Terence O'Neill

Last updated

  1. 1 2 Oxford Dictionary of National Biography
  2. 1 2 McKittrick, David, and David McVea (2002), Making Sense of The Troubles, Chicago: Ivan R. Dee, p.27
  3. "Lady O'Neill of the Maine". The Daily Telegraph. London. 3 August 2008. Archived from the original on 25 September 2015. Retrieved 25 May 2010.
  4. "Who are the Orangemen?". BBC News. 11 July 2012. Archived from the original on 10 April 2019. Retrieved 21 June 2018.
  5. "No. 1645". The Belfast Gazette . 2 January 1953. p. 2.
  6. Mulholland, Marc (2004). "'O'Neill, Terence Marne, Baron O'Neill of the Maine (1914-1990)" . Oxford Dictionary of National Biography . Vol. 1 (online ed.). Oxford University Press. doi:10.1093/ref:odnb/39857 . Retrieved 15 April 2014.(Subscription or UK public library membership required.)
  7. 1 2 McKittrick, David, and David McVea (2002), Making Sense of The Troubles, Chicago: Ivan R. Dee, p.29
  8. McKittrick, David, and David McVea (2002), Making Sense of The Troubles, Chicago: Ivan R. Dee, p.30
  9. "Mid-Ulster 1950-1970". Archived from the original on 23 June 2018. Retrieved 9 October 2015.
  10. "A Chronology of the Conflict – 1968". Conflict Archive on the Internet (CAIN). Archived from the original on 6 August 2011. Retrieved 11 July 2009.
  11. McKittrick, David, and David McVea (2002), Making Sense of The Troubles, Chicago: Ivan R. Dee, p. 42
  12. McKittrick, David, and David McVea (2002), Making Sense of The Troubles, Chicago: Ivan R. Dee, p.43
  13. Cathcart, Rex (1984). The Most Contrary Region. The Blackstaff Press. p. 208. ISBN   978-0856403231.
  14. "Online quotation accessed 14-1-2009". Archived from the original on 17 September 2009. Retrieved 14 January 2009.
  15. "No. 45025". The London Gazette . 23 January 1970. p. 957.
  16. Film of the exchange, 'Enoch Powell after election victory in 1974', published on Youtube 19 January 2015. https://www.youtube.com/watch?v=xS9-_CKhGSE Archived 27 February 2020 at the Wayback Machine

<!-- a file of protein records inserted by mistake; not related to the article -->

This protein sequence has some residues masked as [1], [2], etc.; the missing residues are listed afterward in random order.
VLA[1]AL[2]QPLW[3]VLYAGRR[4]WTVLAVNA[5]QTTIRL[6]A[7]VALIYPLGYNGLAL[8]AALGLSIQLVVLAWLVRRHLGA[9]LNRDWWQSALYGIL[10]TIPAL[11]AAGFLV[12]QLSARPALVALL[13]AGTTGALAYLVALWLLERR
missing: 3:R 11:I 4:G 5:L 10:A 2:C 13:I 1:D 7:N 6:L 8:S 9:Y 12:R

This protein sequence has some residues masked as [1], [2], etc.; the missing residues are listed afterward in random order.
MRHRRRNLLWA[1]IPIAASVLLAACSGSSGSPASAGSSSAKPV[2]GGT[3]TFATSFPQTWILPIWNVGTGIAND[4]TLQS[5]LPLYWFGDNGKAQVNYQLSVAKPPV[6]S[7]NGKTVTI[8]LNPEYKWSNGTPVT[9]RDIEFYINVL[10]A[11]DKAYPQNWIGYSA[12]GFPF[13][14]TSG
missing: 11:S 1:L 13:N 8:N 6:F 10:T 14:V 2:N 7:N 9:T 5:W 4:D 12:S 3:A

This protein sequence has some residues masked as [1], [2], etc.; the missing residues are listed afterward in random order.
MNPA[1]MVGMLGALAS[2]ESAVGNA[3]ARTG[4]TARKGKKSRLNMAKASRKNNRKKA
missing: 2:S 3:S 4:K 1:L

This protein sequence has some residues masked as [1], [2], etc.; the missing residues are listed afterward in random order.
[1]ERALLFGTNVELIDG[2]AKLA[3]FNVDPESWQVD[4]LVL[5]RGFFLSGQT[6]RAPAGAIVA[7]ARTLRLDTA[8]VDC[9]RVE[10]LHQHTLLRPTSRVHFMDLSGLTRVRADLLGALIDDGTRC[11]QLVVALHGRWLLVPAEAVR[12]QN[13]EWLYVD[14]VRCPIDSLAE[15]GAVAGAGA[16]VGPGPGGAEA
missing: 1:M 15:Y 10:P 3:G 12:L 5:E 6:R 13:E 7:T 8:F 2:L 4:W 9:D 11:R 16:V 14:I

17. probate, 28 August 1990, CGPLA England and Wales
  18. "Life Peerages - O". Archived from the original on 3 August 2020. Retrieved 25 January 2019.

Sources

The Lord O'Neill of the Maine
Terence O'Neill.jpeg
4th Prime Minister of Northern Ireland
In office
25 March 1963 1 May 1969
Parliament of Northern Ireland
Preceded by Member of Parliament for Bannside
1946–1970
Succeeded by
Preceded by Father of the House
1969–1970
Succeeded by
Political offices
New title Parliamentary Secretary at the Ministry of Health and Local Government
1948–1953
Vacant
Preceded by Chairman of Ways and Means and Deputy Speaker of the Northern Ireland House of Commons
1953–1955
Succeeded by
Preceded by
Vacant
Parliamentary Secretary to the Ministry of Health and Local Government
1955-1956
Succeeded by
Vacant
Vacant
Title last held by
Wilson Hungerford
Parliamentary Secretary to the Ministry of Home Affairs
1955–1956
Vacant
Title next held by
William Fitzsimmons
Preceded by Minister of Home Affairs
Apr – Oct 1956
Succeeded by
Minister of Finance
1956–1963
Succeeded by
Preceded by Prime Minister of Northern Ireland
1963–1969
Succeeded by
Party political offices
Preceded by Leader of the Ulster Unionist Party
1963–1969
Succeeded by